As is often the case in a small town, Jefferson doesn't have a public transportation system that people use for their commute.
The education level of Jefferson citizens, measured as those with bachelor's degrees or advanced degrees, is similar to the national average for all American cities and towns. 18.37% of adults 25 and older in Jefferson have a college degree.
The per capita income in Jefferson in 2018 was $28,930, which is lower middle income relative to New York, and middle income relative to the rest of the US. This equates to an annual income of $115,720 for a family of four. However, Jefferson contains both very wealthy and poor people as well.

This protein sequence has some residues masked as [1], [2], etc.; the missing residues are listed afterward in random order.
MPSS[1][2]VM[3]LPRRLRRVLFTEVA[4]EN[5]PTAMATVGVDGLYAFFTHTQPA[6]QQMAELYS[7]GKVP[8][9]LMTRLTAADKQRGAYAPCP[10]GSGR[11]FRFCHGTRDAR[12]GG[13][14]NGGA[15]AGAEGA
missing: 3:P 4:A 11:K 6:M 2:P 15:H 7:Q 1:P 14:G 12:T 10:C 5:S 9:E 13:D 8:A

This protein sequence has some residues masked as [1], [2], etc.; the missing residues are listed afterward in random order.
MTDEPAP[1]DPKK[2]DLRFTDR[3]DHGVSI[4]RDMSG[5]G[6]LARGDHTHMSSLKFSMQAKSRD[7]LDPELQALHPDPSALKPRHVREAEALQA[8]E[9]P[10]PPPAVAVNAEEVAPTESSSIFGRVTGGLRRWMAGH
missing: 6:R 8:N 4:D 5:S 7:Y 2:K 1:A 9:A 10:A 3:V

Jefferson is an extremely ethnically-diverse town. The people who call Jefferson home describe themselves as belonging to a variety of racial and ethnic groups. The greatest number of Jefferson residents report their race to be White, followed by Asian. Important ancestries of people in Jefferson include Welsh, German, Czech, Irish, and Ukrainian.
The most common language spoken in Jefferson is English. Other important languages spoken here include German/Yiddish and Polish.
When you see a neighborhood for the first time, the most important thing is often the way it looks, like its homes and its setting. Some places look the same, but they only reveal their true character after living in them for a while because they contain a unique mix of occupational or cultural groups. This neighborhood is very unique in some important ways, according to NeighborhoodScout's exclusive exploration and analysis.